According to the FDA, Natural Selection Foods supplies its spinach to the following brands that package it:
Dole, Earthbound Farm, Natural Selection Foods, Pride of San Juan, Bellissima, Rave Spinach, Emeril, Sysco, O Organic, Fresh Point, River Ranch, Superior, Nature's Basket, Pro-Mark, Compliments, Trader Joe's, Ready Pac, Jansal Valley, Cheney Brothers, Coastline, D'Arrigo Brothers, Green Harvest, Mann, Mills Family Farm, Pro*Act, Premium Fresh, Snoboy, The Farmer's Market, Tanimura & Antle, President's Choice, Cross Valley and Riverside Farms.
Consumers should throw away any fresh packaged spinach they may have bought in the past few weeks and not buy more until the warning is lifted, the agency said. It also said that washing the spinach won't help because the bacteria is too tightly attached.
The states reporting cases of illness are: California, Connecticut, Idaho, Indiana, Kentucky, Maine, Michigan, Minnesota, Nevada, New Mexico, New York, Ohio, Oregon, Pennsylvania, Utah, Virginia, Washington, Wisconsin and Wyoming.
The affected products were also distributed to Canada and Mexico, the FDA said.
Dr. David Acheson, chief medical officer of the FDA's Center for Food Safety and Applied Nutrition, told a Sunday night press conference that all the 109 victims were infected with the strain of E. coli 0157:H7, CNN reported. Of them, 55 were hospitalized, 16 with a form of kidney failure called hemolytic uremic syndrome.
Acheson said the number of reported cases could increase Monday, when public health departments, many of which were closed over the weekend, reopen.
The dead woman in Wisconsin was identified as Marion Graff, of Manitowoc. Her son said she died of kidney failure Sept. 7. Wisconsin has reported 29 cases statewide so far.
"We are very, very upset about this," Natural Selection Foods spokeswoman Samantha Cabaluna told the AP. "What we do is produce food that we want to be healthy and safe for consumers, so this is a tragedy for us."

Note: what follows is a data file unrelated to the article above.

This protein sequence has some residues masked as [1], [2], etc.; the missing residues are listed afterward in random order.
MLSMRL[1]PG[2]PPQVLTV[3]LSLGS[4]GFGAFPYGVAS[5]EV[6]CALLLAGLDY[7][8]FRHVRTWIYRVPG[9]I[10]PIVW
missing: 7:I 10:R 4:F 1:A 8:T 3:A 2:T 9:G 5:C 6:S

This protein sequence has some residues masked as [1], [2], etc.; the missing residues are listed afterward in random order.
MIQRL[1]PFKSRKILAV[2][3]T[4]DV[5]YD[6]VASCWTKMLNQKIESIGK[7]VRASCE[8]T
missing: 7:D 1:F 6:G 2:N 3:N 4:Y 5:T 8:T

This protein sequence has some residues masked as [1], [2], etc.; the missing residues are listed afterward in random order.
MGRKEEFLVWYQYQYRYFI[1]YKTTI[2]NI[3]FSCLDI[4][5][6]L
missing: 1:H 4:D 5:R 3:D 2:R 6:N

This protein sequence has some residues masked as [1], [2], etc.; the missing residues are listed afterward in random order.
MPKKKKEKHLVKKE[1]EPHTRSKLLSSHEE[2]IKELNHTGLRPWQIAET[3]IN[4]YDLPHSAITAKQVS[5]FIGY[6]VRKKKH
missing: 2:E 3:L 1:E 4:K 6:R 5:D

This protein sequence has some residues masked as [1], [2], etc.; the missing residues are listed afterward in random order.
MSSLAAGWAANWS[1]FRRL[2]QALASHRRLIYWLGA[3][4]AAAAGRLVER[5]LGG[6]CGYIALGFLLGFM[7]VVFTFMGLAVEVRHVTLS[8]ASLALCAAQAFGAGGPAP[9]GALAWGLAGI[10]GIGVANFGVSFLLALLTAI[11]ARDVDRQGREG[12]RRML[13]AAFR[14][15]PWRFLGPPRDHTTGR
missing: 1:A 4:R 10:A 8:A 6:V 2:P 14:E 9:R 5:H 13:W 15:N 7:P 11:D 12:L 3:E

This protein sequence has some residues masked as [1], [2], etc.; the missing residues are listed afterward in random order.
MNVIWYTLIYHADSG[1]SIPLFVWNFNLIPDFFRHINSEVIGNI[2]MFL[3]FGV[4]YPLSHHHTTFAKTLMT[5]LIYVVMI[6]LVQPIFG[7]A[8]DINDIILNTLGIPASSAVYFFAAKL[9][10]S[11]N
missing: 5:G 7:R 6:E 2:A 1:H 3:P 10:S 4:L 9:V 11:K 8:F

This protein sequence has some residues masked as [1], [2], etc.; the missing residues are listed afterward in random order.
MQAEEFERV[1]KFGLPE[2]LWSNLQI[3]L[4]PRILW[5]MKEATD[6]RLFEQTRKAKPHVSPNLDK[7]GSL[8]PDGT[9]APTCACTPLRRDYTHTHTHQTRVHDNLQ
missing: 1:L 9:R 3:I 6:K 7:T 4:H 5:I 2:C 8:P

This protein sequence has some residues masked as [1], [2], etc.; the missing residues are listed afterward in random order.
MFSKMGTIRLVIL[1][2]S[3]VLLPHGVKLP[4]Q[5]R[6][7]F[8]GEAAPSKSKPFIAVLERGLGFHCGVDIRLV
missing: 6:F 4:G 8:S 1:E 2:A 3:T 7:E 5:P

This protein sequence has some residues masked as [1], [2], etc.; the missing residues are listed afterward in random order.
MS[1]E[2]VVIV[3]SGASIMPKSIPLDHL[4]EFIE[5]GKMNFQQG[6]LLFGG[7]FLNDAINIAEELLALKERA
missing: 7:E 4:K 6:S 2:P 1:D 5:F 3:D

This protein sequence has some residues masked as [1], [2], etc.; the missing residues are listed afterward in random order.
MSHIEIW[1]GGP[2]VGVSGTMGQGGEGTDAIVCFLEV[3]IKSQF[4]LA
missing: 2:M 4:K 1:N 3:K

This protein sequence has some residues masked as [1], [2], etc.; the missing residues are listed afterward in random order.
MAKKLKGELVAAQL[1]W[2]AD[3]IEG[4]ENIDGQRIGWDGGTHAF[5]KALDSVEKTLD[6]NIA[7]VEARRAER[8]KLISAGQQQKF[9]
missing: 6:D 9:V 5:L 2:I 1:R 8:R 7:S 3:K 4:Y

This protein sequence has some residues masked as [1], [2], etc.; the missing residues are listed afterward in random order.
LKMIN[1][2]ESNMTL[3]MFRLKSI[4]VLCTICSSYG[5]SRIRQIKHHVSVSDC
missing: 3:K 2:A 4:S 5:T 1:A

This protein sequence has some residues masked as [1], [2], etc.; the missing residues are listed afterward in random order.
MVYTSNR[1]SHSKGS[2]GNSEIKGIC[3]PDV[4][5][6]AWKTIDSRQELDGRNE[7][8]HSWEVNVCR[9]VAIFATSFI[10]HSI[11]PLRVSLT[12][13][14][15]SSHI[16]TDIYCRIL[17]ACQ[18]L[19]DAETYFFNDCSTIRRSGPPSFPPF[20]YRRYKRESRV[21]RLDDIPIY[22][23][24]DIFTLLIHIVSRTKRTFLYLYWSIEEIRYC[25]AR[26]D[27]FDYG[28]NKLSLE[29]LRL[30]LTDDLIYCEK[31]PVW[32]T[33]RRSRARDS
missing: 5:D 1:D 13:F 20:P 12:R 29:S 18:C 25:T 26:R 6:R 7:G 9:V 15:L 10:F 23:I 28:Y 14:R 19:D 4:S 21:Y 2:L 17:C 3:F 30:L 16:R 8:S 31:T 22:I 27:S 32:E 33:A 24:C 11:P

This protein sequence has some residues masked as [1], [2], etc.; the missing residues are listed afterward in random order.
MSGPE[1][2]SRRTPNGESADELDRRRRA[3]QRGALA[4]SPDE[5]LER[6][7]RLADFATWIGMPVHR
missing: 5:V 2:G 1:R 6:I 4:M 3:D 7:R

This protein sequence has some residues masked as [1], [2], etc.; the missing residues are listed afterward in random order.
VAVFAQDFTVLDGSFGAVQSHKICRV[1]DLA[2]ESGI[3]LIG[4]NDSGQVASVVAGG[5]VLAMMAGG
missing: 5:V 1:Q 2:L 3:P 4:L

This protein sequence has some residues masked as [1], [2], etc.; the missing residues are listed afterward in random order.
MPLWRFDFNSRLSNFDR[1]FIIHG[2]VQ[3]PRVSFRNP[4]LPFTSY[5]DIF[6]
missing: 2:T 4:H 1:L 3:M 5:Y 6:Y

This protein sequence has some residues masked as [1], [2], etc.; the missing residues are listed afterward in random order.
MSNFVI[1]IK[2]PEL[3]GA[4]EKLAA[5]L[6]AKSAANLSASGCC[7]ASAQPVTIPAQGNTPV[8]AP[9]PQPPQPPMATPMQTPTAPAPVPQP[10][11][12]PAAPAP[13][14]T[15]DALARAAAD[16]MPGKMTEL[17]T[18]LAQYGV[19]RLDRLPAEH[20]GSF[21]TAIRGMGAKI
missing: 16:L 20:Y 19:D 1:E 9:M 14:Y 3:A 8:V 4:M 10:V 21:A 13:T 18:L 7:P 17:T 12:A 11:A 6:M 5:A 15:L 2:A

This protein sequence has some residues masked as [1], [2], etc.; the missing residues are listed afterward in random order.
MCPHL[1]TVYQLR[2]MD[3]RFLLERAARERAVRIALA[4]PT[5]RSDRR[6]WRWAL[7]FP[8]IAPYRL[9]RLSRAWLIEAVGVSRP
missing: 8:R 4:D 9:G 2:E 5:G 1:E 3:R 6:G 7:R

The company has supplied a phone number -- l-800-690-3200 -- for a refund or replacement coupons.
The FDA said the first cases of infection apparently surfaced on Aug. 23, and the most recent one was reported Sept. 3. But it wasn't until last Wednesday that the agency was able to identify bagged spinach as the possible cause.
Brackett cautioned that anyone who believes he or she has the symptoms of E. coli poisoning should contact a doctor.
According to the CDC, E. coli lives in the intestines of cattle and other animals and is linked to contamination by fecal material. It can be found in undercooked meats and other foods, such as spinach, sprouts, lettuce, unpasteurized milk and juice.
The primary symptom of E. coli contamination in humans is diarrhea, often with bloody stools. While most adults recover completely, the bacteria is particularly harmful to the very young, the very old, and those with compromised immune systems. In more serious cases, potentially fatal kidney failure can develop.
E. coli causes an estimated 73,000 cases of infection, including 61 deaths, each year in the United States, according to CDC statistics.
You can read the FDA's latest updates on the E. coli outbreak at its Web site.